When even august hotel dining experiences are revamping to go casual (Fifth Floor's transformation into Dirty Habit being a good case in point), you half-expect to be paying in advance and gathering up your own silverware at Chez Spencer upon its reopening. For good or for ill -- mostly good, IMHO -- San Francisco is de-emphasizing service to glorify what's actually on the plate. So in a way, it's very nice to see Gaspar Brasserie, inside the Galleria Park Hotel, bucking the trend.
This Francophone duplex at the border of Union Square and the Financial District faces north, rendering it dark and club-like, with burgundy banquettes, fabulous chandeliers, and big framed posters for long-gone aperitifs. The large staff was unerringly unctuous as any hotel manual dictates, and I wished I weren't wearing sneakers. I heard almost no English among the other patrons.
Probably by design, one of the few things on the lunch menu that suggests you are eating in the twenty-first century is a pork belly salad (with butter lettuce, Mission figs, pickled red onion, fresh goat cheese and Banyuls vinaigrette). Otherwise, it's moules à la bière, steak frites, duck confit an appealing variety of French and Californian cheeses -- and that's a fine thing. A plate of tuna tartine (with olive-oil poached tuna, hen egg, oven-dried tomato, Moroccan tapenade and field greens) pulled sweetness and saltiness together into a perfect salad-on-levain.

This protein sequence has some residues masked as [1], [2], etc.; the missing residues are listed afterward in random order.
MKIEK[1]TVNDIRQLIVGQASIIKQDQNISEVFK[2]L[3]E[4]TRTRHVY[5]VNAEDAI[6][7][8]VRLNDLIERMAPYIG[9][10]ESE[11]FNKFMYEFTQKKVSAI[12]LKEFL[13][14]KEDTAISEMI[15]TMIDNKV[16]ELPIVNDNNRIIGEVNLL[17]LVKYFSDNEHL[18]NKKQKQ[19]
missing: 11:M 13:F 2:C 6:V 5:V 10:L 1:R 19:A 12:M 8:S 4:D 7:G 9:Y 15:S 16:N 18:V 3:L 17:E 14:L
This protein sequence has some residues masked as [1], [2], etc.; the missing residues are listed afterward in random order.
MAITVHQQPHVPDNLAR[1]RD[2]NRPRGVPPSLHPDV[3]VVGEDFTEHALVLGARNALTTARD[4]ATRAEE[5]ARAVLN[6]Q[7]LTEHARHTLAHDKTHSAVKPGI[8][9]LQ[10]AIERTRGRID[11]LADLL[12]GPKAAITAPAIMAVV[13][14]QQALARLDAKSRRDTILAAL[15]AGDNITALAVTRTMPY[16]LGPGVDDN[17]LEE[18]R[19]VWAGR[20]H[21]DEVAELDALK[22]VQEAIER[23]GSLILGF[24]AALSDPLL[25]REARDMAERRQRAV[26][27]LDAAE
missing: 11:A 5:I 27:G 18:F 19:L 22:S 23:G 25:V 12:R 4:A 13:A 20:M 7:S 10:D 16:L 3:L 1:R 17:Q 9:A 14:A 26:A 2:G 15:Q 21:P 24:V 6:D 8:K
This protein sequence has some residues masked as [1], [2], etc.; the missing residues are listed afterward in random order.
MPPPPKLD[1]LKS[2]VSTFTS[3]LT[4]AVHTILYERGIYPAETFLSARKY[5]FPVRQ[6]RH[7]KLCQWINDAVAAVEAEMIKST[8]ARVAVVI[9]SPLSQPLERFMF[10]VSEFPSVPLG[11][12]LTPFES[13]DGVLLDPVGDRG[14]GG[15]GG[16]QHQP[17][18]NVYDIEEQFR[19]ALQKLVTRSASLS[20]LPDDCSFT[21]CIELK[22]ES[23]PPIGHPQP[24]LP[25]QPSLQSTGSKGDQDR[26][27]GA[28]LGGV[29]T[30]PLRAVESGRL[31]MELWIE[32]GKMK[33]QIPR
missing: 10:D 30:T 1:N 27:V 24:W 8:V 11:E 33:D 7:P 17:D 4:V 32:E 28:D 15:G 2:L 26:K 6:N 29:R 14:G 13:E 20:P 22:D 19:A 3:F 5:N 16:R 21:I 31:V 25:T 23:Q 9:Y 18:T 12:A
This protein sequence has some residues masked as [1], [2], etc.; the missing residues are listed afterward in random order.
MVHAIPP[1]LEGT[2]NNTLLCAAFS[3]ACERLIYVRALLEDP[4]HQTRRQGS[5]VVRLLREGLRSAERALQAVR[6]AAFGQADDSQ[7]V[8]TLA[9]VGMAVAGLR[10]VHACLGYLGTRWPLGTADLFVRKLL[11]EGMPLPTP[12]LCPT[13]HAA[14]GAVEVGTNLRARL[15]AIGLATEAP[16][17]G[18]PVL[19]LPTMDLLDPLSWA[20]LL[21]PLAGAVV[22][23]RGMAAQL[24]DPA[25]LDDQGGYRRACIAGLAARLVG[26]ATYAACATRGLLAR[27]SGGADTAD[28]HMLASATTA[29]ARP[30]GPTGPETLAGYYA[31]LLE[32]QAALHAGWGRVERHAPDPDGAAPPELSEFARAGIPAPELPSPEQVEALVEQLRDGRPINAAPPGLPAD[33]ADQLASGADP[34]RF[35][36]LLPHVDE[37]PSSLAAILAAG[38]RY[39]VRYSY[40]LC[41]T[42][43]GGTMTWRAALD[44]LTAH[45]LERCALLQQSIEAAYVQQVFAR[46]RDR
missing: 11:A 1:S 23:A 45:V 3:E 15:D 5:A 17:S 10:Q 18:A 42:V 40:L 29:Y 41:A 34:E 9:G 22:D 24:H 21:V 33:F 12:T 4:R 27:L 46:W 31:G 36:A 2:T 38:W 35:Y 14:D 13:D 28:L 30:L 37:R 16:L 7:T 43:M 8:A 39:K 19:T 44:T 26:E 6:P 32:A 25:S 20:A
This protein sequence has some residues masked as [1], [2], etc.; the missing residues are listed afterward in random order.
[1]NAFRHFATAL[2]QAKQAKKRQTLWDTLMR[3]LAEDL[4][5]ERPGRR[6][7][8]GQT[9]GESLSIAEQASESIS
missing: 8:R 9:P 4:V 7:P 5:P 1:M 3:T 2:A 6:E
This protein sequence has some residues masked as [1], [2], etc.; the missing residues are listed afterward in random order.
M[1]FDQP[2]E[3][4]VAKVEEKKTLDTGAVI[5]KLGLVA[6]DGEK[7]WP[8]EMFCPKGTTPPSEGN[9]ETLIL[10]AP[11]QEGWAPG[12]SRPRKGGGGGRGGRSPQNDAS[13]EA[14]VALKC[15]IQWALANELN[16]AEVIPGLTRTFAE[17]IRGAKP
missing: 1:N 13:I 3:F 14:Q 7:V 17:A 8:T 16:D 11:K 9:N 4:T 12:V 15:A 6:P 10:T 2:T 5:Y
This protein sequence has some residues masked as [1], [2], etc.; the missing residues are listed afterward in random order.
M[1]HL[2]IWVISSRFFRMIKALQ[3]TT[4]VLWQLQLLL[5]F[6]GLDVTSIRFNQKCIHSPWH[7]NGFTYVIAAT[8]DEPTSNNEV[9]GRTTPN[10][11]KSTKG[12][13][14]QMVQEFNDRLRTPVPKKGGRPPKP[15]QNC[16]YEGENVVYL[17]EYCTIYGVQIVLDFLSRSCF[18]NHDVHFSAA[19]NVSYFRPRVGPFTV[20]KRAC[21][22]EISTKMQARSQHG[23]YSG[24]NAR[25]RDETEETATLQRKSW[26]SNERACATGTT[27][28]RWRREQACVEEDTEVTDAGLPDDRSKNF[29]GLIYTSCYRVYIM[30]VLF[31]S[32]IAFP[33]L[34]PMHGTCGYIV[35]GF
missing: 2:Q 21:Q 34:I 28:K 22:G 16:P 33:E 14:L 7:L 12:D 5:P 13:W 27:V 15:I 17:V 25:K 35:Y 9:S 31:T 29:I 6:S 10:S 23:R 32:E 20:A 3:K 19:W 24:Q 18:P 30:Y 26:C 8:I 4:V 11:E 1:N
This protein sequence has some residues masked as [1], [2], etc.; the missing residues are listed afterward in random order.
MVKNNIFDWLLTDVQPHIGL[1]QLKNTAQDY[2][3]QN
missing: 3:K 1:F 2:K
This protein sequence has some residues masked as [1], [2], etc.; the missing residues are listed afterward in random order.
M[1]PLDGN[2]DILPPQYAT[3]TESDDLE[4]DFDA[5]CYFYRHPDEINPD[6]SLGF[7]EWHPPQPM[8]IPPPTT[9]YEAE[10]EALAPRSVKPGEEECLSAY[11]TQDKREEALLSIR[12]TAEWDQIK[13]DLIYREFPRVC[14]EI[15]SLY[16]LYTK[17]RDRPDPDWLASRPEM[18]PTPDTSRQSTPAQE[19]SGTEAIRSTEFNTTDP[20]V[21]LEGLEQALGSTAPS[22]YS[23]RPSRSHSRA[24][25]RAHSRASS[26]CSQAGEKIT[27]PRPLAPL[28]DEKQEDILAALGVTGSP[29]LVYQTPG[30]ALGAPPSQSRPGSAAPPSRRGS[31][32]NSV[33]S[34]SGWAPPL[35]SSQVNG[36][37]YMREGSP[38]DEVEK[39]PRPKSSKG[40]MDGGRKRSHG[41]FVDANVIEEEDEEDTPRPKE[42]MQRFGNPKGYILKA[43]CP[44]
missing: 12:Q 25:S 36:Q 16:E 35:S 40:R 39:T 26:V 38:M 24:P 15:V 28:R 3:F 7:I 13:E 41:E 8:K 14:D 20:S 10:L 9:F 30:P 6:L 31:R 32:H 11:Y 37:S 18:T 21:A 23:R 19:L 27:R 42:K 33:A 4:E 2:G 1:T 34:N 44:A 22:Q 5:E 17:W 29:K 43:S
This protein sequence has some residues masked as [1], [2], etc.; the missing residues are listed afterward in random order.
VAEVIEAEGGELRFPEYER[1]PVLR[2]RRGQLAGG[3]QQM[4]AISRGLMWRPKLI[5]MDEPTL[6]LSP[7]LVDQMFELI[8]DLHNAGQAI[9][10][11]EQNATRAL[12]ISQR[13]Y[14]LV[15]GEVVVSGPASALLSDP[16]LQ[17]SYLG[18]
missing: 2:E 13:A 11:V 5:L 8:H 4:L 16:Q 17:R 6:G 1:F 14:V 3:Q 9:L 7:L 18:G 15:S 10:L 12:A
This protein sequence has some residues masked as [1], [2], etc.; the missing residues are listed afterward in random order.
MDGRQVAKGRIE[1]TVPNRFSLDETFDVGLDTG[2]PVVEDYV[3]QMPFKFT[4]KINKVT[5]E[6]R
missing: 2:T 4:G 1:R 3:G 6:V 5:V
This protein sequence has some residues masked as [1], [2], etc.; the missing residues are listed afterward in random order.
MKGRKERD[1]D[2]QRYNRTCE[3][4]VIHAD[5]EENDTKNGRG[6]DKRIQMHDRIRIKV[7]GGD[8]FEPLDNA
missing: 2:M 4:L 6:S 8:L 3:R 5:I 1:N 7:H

Even if it's just for a drink at the bar -- which has its own menu, plus a cocktail list cleverly divided into "Hi Octane" and "Lo Octane" -- Gaspar would be a fantastic place to take visiting relatives who are generally horrified by everything, because everyone will enjoy it. Gaspar isn't so much a revolution against conspicuous composting, mandatory exposed forearm tattoos, Mason jars, and hipsterism in general. It's what going out to eat meant before any of that ever existed: the slightly starchy yet smashingly executed cosmopolitanism I wish Pacific Heights had more of. "Un hipster? Qu'est-ce- que c'est?" Well done, Gaspar.
Gaspar Brasserie, 185 Sutter St., (415) 576-8800.